Icelandic Volcano Chills Travel Plans…But What About the Climate?

This post was contributed by Andrew Freedman of our content partners at Climate Central. Find out why scientists are using volcanoes as a possible model for global climate intervention, on the Climate Watch blog and on KQED’s Forum program.

Eruption of Eyjafjallajökull Volcano, Iceland  (Photo: NASA Earth Observatory)

Eruption of Eyjafjallajökull Volcano, Iceland (Photo: NASA Earth Observatory)


The ongoing eruption of Mt. Eyjafjallajokull in Iceland is disrupting flights across Europe, shutting down some of the busiest airports and aviation corridors in the world. But could it also disrupt the climate system, leading to a temporary cooling trend this summer?

Not likely, according to Rutgers University environmental sciences professor Alan Robock, an expert on how volcanoes alter the composition of the Earth’s atmosphere. According to Robock, the Icelandic eruption hasn’t contributed enough sulfur dioxide to the upper atmosphere to significantly alter the climate.

“From what I’ve seen from the observations so far, there hasn’t been enough put into the atmosphere to have a large climate effect,” he said in a telephone interview.

It is well known that volcanic eruptions can affect the climate. Just ask historians, who can tell you about the “year without a summer” that followed the enormous eruption of Mt. Tambora in Indonesia in 1816. More recently, the 1991 eruption of Mt. Pinatubo in the Philippines, which contributed about 20 megatons of volcanic material to the atmosphere, cooled global average surface temperatures by about one degree Fahrenheit in the year following the eruption.

By vaulting particles of sulfur dioxide and other reflective aerosols high into the stratosphere, volcanic eruptions can reduce the amount of solar radiation reaching the planet’s surface. However, this only results in temporary cooling, since chemical processes and air currents remove the particles over time.

NOAA plot showing a decrease in solar radiation reaching the Earth's surface after major volcanic eruptions

NOAA plot showing a decrease in solar radiation reaching the Earth's surface after major volcanic eruptions

In addition to causing short-term cooling, volcanoes also contribute carbon dioxide (CO2) to the atmosphere, which in the very long-term balances slow CO2 losses from other causes. The volcanic contribution of CO2 to the atmosphere is estimated to be well less than the recent human contribution, on average.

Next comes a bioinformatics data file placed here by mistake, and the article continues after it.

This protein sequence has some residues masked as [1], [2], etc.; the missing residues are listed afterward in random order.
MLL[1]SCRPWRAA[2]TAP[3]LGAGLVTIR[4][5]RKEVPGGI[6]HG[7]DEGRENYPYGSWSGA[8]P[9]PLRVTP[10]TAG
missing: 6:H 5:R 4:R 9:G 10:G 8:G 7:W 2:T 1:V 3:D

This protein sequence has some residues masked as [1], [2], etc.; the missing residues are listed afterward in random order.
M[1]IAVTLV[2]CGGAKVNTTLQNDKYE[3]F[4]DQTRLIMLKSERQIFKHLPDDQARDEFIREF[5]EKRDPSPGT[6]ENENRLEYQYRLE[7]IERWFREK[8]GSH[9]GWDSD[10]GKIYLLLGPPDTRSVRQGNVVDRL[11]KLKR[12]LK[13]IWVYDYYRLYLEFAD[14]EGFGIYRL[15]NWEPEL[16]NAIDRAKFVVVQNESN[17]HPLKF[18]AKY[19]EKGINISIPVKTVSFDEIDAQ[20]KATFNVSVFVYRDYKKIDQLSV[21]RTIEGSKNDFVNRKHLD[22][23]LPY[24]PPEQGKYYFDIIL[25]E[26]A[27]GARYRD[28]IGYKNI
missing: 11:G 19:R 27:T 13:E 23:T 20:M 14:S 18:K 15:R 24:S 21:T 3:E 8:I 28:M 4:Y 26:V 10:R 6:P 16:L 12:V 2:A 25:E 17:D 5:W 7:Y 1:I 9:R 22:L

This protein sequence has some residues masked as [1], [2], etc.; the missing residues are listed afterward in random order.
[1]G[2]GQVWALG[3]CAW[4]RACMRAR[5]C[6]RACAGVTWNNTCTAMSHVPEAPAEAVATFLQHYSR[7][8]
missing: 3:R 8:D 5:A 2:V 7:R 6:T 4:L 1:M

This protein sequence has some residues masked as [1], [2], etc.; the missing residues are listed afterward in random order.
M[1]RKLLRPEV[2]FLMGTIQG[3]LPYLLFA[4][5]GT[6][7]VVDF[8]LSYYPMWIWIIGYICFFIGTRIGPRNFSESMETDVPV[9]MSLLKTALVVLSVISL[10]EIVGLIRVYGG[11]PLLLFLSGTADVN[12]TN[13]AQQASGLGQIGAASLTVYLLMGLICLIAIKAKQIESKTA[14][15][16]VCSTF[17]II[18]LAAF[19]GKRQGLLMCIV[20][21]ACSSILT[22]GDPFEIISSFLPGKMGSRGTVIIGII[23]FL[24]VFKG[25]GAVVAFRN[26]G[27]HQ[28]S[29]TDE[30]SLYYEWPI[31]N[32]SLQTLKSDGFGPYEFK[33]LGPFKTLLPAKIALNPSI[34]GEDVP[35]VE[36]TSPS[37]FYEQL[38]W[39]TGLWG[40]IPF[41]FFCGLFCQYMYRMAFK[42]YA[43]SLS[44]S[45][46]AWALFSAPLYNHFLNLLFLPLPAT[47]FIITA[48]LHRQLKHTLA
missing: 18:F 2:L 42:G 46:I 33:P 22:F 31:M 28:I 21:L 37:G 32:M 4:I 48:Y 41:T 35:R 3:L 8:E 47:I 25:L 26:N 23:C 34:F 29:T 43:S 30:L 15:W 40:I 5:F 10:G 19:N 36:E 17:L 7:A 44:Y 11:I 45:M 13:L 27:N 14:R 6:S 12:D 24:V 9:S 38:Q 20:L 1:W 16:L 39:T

Robock noted that the ash cloud that is canceling flights would not alter the climate, since it will fall out of the air in a matter of days. “What’s dangerous for airplanes is not what causes climate to change,” he said.

The volcano’s climate impacts may also be limited by its high-latitude location, since the air circulation in the upper atmosphere in the high latitudes tends to be more efficient at getting rid of volcanic material, compared to lower latitudes where sulfur dioxide particles from volcanoes can linger for years.

Robock noted that Icelandic eruptions have disrupted climate in the past, such as a long duration event in 1783-4 that cooled temperatures in Europe, catching then US ambassador to France Benjamin Franklin’s attention. According to the National Oceanic and Atmospheric Administration, Franklin was a pioneer in linking a volcanic eruption to climate change.

It’s still possible that this volcano, which is continuing to erupt, may yet send more volcanic material into the upper atmosphere, thereby causing a cooler summer in the northern hemisphere.

  • http://ncwatch.typepad.com/ Russell Steele

    Laki, volcano, 2,684 ft (818 m) high, S Iceland, at SW edge of the Vatnajokull glacier. Its eruption in 1783 was one of the more devastating on record, leading to the deaths of a quarter of Iceland’s inhabitants (mainly due to a famine that resulted from the eruption’s effects). Haze from the eruption spread over parts of Europe, where some experts believe it affected the inhabitants’ health.